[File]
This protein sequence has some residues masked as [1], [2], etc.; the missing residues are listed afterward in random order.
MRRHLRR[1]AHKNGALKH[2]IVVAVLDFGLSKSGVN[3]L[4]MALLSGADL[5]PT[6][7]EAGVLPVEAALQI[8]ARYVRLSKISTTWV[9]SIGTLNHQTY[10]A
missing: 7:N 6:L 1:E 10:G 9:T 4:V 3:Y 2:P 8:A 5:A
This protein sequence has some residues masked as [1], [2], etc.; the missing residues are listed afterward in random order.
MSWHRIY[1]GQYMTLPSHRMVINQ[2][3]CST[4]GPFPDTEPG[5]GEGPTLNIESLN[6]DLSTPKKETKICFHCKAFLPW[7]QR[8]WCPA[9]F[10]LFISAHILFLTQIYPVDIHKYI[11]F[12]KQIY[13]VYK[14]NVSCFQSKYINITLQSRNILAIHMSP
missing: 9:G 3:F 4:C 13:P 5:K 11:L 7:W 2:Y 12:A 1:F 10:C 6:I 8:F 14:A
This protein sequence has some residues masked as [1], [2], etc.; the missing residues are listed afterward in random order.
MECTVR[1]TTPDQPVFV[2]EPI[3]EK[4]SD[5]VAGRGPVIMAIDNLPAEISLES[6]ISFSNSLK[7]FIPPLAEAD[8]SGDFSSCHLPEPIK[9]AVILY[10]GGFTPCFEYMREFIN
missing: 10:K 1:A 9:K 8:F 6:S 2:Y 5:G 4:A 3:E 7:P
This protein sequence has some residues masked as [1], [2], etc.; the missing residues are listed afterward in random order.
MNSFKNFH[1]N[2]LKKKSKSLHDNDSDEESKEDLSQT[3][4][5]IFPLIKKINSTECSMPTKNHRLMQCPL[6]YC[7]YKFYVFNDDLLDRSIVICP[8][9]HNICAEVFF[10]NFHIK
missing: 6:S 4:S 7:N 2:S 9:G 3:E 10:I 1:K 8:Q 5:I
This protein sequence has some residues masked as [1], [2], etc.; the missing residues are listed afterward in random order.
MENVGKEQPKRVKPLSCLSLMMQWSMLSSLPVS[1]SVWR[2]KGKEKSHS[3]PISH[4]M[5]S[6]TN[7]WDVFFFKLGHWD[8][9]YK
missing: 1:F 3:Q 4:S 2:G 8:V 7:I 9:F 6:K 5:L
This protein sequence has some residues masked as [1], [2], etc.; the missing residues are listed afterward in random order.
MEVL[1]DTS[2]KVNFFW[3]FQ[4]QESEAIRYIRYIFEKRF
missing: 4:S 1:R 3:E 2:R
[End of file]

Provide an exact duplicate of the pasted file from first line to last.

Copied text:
This protein sequence has some residues masked as [1], [2], etc.; the missing residues are listed afterward in random order.
MRRHLRR[1]AHKNGALKH[2]IVVAVLDFGLSKSGVN[3]L[4]MALLSGADL[5]PT[6][7]EAGVLPVEAALQI[8]ARYVRLSKISTTWV[9]SIGTLNHQTY[10]A
missing: 7:N 6:L 1:E 10:G 9:T 4:V 3:Y 2:P 8:A 5:A
This protein sequence has some residues masked as [1], [2], etc.; the missing residues are listed afterward in random order.
MSWHRIY[1]GQYMTLPSHRMVINQ[2][3]CST[4]GPFPDTEPG[5]GEGPTLNIESLN[6]DLSTPKKETKICFHCKAFLPW[7]QR[8]WCPA[9]F[10]LFISAHILFLTQIYPVDIHKYI[11]F[12]KQIY[13]VYK[14]NVSCFQSKYINITLQSRNILAIHMSP
missing: 9:G 3:F 4:C 13:P 5:K 11:L 7:W 2:Y 12:A 1:F 10:C 6:I 8:F 14:A
This protein sequence has some residues masked as [1], [2], etc.; the missing residues are listed afterward in random order.
MECTVR[1]TTPDQPVFV[2]EPI[3]EK[4]SD[5]VAGRGPVIMAIDNLPAEISLES[6]ISFSNSLK[7]FIPPLAEAD[8]SGDFSSCHLPEPIK[9]AVILY[10]GGFTPCFEYMREFIN
missing: 10:K 1:A 9:K 8:F 6:S 2:Y 5:G 4:A 3:E 7:P
This protein sequence has some residues masked as [1], [2], etc.; the missing residues are listed afterward in random order.
MNSFKNFH[1]N[2]LKKKSKSLHDNDSDEESKEDLSQT[3][4][5]IFPLIKKINSTECSMPTKNHRLMQCPL[6]YC[7]YKFYVFNDDLLDRSIVICP[8][9]HNICAEVFF[10]NFHIK
missing: 6:S 4:S 7:N 2:S 9:G 3:E 10:I 1:K 8:Q 5:I
This protein sequence has some residues masked as [1], [2], etc.; the missing residues are listed afterward in random order.
MENVGKEQPKRVKPLSCLSLMMQWSMLSSLPVS[1]SVWR[2]KGKEKSHS[3]PISH[4]M[5]S[6]TN[7]WDVFFFKLGHWD[8][9]YK
missing: 1:F 3:Q 4:S 2:G 8:V 7:I 9:F 6:K 5:L
This protein sequence has some residues masked as [1], [2], etc.; the missing residues are listed afterward in random order.
MEVL[1]DTS[2]KVNFFW[3]FQ[4]QESEAIRYIRYIFEKRF
missing: 4:S 1:R 3:E 2:R